17 April 2013
    Contacts

    Jacqueline Hodge
    Max-Planck-Institut für Astronomie
    Heidelberg, Germany
    Tel: +49 6221 528 467
    Email: hodge@mpia.de

    Alexander Karim
    Institute for Computational Cosmology, Durham University
    Durham, United Kingdom
    Tel: +49 228 733658 (Christina Stein-Schmitz)
    Email: alexander.karim@durham.ac.uk

    Mark Swinbank
    Institute for Computational Cosmology, Durham University
    Durham, United Kingdom
    Tel: +44 191 334 3772 (Lindsay Borrero)
    Email: a.m.swinbank@durham.ac.uk

    Richard Hook
    ESO, Public Information Officer
    Garching bei München, Germany
    Tel: +49 89 3200 6655
    Cell: +49 151 1537 3591
    Email: rhook@eso.org

    A team of astronomers has used the new ALMA (Atacama Large Millimeter/submillimeter Array) telescope to pinpoint the locations of over 100 of the most fertile star-forming galaxies in the early Universe. ALMA is so powerful that, in just a few hours, it captured as many observations of these galaxies as have been made by all similar telescopes worldwide over a span of more than a decade.

    solar

    circles

    cetus

    points

    The most fertile bursts of star birth in the early Universe took place in distant galaxies containing lots of cosmic dust. These galaxies are of key importance to our understanding of galaxy formation and evolution over the history of the Universe, but the dust obscures them and makes them difficult to identify with visible-light telescopes. To pick them out, astronomers must use telescopes that observe light at longer wavelengths, around one millimetre, such as ALMA.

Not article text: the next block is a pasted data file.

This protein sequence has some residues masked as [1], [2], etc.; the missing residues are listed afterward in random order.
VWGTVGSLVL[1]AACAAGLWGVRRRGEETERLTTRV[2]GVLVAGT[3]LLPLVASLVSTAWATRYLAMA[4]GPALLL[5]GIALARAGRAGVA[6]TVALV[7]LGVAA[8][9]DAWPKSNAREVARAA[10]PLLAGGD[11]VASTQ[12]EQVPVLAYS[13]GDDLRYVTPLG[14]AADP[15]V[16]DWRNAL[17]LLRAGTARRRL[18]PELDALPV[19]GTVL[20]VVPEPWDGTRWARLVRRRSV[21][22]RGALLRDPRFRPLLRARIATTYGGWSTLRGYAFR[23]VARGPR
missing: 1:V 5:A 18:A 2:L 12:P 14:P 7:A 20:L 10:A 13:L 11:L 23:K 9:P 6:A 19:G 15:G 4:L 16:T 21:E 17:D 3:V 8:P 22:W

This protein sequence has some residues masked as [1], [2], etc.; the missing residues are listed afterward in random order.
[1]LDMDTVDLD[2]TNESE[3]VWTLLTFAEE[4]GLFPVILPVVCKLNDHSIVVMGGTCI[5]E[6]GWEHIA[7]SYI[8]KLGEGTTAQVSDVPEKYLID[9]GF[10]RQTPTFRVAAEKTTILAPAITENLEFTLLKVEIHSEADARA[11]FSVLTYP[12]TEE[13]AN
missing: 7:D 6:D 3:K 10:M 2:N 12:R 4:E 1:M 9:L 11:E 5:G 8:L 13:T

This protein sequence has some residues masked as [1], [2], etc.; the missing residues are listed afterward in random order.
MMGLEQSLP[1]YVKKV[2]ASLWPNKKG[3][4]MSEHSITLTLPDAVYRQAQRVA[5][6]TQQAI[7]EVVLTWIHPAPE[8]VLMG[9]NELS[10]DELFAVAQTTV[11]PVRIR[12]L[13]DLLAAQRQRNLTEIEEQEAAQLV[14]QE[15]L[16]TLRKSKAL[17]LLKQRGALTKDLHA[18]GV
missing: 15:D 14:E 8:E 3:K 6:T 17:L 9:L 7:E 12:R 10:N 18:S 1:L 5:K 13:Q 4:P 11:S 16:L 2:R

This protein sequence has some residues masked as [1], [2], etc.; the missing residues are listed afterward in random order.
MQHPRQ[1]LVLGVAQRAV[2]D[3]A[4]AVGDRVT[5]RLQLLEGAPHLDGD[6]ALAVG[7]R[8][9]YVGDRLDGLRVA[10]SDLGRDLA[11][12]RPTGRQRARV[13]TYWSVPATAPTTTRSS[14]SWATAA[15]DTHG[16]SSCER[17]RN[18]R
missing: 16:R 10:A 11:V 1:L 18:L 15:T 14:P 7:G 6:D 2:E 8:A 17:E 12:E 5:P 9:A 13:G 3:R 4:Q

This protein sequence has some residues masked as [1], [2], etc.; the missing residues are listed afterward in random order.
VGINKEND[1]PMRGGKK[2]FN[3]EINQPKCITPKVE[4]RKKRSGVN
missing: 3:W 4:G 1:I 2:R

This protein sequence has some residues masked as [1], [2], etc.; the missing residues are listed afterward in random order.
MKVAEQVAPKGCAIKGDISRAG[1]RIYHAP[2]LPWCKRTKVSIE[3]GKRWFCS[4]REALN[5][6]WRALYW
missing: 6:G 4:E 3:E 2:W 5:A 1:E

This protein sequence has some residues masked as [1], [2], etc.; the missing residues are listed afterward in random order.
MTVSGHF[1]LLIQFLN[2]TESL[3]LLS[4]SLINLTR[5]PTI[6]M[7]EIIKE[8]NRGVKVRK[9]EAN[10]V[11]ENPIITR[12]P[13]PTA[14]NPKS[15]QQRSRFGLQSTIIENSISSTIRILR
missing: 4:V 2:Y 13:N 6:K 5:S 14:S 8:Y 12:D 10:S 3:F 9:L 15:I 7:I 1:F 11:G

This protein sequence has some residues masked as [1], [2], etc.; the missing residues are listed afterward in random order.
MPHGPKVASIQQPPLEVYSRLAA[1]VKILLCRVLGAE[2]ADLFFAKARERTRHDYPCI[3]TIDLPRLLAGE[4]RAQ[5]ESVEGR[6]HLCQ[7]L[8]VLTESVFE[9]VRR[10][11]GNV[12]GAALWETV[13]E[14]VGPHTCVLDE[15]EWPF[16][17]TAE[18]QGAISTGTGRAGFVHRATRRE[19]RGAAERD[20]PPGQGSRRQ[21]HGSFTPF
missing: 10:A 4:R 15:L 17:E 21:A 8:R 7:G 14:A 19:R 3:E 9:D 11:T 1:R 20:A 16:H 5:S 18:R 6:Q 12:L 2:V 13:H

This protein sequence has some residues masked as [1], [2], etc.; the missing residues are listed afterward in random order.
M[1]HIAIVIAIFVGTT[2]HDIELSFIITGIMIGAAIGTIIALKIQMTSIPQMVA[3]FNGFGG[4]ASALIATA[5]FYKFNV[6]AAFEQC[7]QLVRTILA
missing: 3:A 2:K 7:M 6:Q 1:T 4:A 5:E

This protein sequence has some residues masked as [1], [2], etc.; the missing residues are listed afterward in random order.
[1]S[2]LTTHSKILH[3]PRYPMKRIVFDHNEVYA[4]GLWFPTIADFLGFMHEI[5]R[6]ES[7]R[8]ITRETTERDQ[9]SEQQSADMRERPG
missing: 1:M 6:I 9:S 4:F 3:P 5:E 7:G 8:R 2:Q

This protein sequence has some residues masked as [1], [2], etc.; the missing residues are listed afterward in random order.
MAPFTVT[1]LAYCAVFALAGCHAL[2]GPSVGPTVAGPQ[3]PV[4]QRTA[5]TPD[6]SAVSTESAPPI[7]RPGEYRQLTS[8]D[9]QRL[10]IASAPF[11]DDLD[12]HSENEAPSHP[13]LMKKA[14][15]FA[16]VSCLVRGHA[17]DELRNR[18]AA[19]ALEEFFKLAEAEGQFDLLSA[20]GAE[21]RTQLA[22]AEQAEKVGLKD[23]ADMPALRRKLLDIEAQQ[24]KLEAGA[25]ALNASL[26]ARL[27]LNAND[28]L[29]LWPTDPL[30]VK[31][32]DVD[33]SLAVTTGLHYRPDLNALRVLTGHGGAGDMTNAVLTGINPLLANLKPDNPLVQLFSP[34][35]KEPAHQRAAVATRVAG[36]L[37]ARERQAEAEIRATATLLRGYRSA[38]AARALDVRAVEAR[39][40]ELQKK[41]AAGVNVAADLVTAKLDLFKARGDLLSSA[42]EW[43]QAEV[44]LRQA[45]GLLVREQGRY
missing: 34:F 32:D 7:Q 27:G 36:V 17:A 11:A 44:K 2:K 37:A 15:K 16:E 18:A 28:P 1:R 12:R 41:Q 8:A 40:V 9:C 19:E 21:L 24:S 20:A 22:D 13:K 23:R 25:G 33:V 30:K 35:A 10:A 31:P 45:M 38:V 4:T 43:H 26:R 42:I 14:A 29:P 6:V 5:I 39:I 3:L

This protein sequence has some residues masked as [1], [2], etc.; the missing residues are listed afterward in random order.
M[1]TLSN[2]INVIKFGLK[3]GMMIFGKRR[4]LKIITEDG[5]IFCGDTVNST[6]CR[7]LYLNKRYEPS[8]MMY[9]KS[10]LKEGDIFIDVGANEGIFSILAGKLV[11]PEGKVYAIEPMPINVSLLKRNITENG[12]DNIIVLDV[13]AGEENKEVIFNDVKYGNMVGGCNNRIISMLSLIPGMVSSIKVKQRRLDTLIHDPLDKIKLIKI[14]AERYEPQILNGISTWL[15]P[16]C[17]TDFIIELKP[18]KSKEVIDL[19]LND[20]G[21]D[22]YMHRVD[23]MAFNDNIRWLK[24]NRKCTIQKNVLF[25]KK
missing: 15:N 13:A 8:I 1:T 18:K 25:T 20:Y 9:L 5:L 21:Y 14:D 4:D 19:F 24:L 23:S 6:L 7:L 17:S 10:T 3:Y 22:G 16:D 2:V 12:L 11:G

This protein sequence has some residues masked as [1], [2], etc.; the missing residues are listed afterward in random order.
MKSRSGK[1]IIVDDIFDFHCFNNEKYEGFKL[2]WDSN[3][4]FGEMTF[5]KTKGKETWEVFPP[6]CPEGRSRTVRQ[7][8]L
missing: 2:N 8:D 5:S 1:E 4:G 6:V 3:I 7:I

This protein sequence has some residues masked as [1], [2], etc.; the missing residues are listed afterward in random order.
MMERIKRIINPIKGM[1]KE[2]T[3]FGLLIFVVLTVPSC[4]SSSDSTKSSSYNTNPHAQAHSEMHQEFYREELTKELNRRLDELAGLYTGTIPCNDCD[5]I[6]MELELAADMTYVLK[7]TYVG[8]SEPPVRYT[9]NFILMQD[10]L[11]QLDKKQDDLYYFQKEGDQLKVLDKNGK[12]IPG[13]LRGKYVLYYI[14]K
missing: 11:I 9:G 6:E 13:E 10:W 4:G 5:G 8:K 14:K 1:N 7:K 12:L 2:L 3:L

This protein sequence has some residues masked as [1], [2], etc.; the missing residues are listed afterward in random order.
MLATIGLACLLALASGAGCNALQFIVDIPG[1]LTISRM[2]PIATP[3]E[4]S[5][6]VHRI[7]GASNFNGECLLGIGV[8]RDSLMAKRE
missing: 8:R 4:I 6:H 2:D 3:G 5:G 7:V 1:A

‘Astronomers have waited for data like this for over a decade. ALMA is so powerful that it has revolutionised the way that we can observe these galaxies, even though the telescope was not fully completed at the time of the observations, said Jacqueline Hodge (Max-Planck-Institut für Astronomie, Germany), lead author of the paper presenting the ALMA observations.

    The best map so far of these distant dusty galaxies was made using the ESO-operated Atacama Pathfinder Experiment telescope (APEX). It surveyed a patch of the sky about the size of the full Moon [1], and detected 126 such galaxies. But, in the APEX images, each burst of star formation appeared as a relatively fuzzy blob, which may be so broad that it covered more than one galaxy in sharper images made at other wavelengths. Without knowing exactly which of the galaxies are forming the stars, astronomers were hampered in their study of star formation in the early Universe.

    Pinpointing the correct galaxies requires sharper observations, and sharper observations require a bigger telescope. While APEX has a single 12-metre-diameter dish-shaped antenna, telescopes such as ALMA use multiple APEX-like dishes spread over wide distances. The signals from all the antennas are combined, and the effect is like that of a single, giant telescope as wide as the whole array of antennas.

    The team used ALMA to observe the galaxies from the APEX map during ALMA’s first phase of scientific observations, with the telescope still under construction. Using less than a quarter of the final complement of 66 antennas, spread over distances of up to 125 metres, ALMA needed just two minutes per galaxy to pinpoint each one within a tiny region 200 times smaller than the broad APEX blobs, and with three times the sensitivity. ALMA is so much more sensitive than other telescopes of its kind that, in just a few hours, it doubled the total number of such observations ever made.